Best in Show
Okay, so the Beer Keg Computers and the Dancing Robotic Floor Cleaners are what make CES so much fun. But they aren't the products that will really change the technology world this year. That honor goes to the Big Deals, the game changing products that everyone will want. Here's our list of the biggest Big Deals from the opening days of CES.
Motorola Droid Bionic
The Motorola Droid Bionic is probably the most impressive phone we've seen with its 4.3-inch display, dual-core processor and support for Verizon's LTE network.
LG Optimus Black
Following closely behind the Droid Bionic is the LG Optimus Black, an incredibly thin and powerful dual-core phone. LG says it's the slimmest phone in the world (of course, that depends in part on how you measure it). The company also brags about the NOVA display, which it says is brighter, higher contrast and uses less power.
The suspense in the world of tablets revolves around whether devices based on the Android OS can successfully challenge the domination of Apple's iPad. One of the first real tests will be the Motorola Xoom, a tablet about the same size and weight of the iPad that will run Android 3.0 ("Honeycomb"), along with Nvidia's Tegra 2 platform, using a dual-core 1GHz processor. The Xoom should be out by the end of March. And you'll be able to update the hardware to support 4G speeds later in the year.
The Blackberry Playbook will test whether there's room for more than two operating systems in the tablet field. The Playbook, also due in the first quarter, runs the company's own tablet OS (the result of RIM's acquisition of QNX earlier this year). It also has a dual-core, 1GHz processor and 1GB of RAM.
Vizio Polarized 3D TVs
Consumers haven't been very excited about 3D TVs so far, and for a few good reasons. The 3D effects aren't nearly as good as those at the movie theater. Plus you have to wear heavy, expensive active shutter glasses that make you look like a dork.
Vizio's new E-series, M-series, and XVT-series TVs don't make a huge leap in terms of the quality of the 3D images, but they use polarized glasses that are lighter, cheaper and can actually look stylish.
LG's Film Patterned Retarder (FPR) 3D TVs
These are LG's versions of polarized 3D TVs. Again, the glasses are slimmer, cheaper and less likely to give you a headache. But don't expect 3D that will cause you to jump out of your seat.
Panasonic's revamped connected TV features
Panasonic's new Viera Connect (nee Viera Cast) is a significant expansion in connected TV features. You can use it to watch archives from several sports sites (MLB, NBA, NHL, and MLS) as well as use Web apps like Facebook, Napster, Skype, Ustream, and Gameloft. You can even play full online games with the remote for your Panasonic TV.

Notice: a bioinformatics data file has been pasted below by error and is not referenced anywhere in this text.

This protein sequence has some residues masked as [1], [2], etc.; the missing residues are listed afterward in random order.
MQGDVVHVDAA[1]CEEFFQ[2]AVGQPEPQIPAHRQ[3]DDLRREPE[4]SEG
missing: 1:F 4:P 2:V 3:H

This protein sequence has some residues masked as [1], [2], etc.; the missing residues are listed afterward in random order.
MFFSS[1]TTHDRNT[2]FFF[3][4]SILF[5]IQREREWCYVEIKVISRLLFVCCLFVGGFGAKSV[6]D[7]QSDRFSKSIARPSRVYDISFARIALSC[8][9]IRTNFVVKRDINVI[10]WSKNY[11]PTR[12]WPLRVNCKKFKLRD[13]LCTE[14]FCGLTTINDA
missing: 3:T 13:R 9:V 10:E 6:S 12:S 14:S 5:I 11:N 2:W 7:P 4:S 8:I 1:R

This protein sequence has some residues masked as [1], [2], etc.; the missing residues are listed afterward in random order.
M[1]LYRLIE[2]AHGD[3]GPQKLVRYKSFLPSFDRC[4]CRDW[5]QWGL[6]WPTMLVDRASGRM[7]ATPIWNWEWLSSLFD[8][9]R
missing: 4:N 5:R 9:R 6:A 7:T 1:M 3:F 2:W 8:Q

Lenovo's IdeaCentre B520
The Lenovo IdeaCentre B520 is just one of the first in what looks to be a significant trend in desktops this year: 3D all-in-ones.
This powerful system features Intel's second-generation Core- i7 processor and it supports Nvidia's 3D Vision. You can watch 3D movies on the B520's Blu-ray drive or do some 3D gaming. The B520 also offers integrated 5.0 speakers, a TV tuner, and can be loaded up with up to 16GB of RAM, and 2TB of storage space.
Olympus XZ-1 Advanced Point-and-Shoot Camera
If you want power in your pocket, the Olympus XZ-1 could be the camera for you. This competitor to Canon's PowerShot S95, this 10-megapixel shooter features wider apertures at both wide-angle and telephoto settings than most other cameras in this class. And the control ring around the lens offers fast access to aperture, shutter, and ISO settings.
Sony Handycam HDR-TD10
If you want to shoot the best 3D footage possible, the best choice right now seems to be Sony's Handycam HDR-TD10. This camcorder has not only two lenses, but two image sensors and two processors. That means you should be able to shoot 3D footage at higher resolutions. And you don't need glasses to see the 3D effect on the TD-10's display.
Intel's Second-Generation Core Processors
Intel's Second-Generation Core chips, formerly known by the codename Sandy Bridge, will be found in everything from budget midtower machines to big screen all-in-ones and all sorts of notebooks. They're powerful, adept with video and power efficient.
Casio Tryx Camera
If you can do a method air grab or a nosegrind without breaking your neck, you might be interested in Casio's shape-shifting Tryx camera. The Tryx is just over a half-inch thick and can be bent into lots of interesting shapes to help you capture your latest tricks.
HP Pavilion DM1
The HP Pavilion DM1 promises to be a netbook with much more power than your average netbook. The DM1 runs on Advanced Micro Devices' new Fusion processor, which bundles a graphics chip and CPU into a single piece of silicon. That should give you the ability to watch 1080p video while still getting the marathon battery life you expect from a netbook.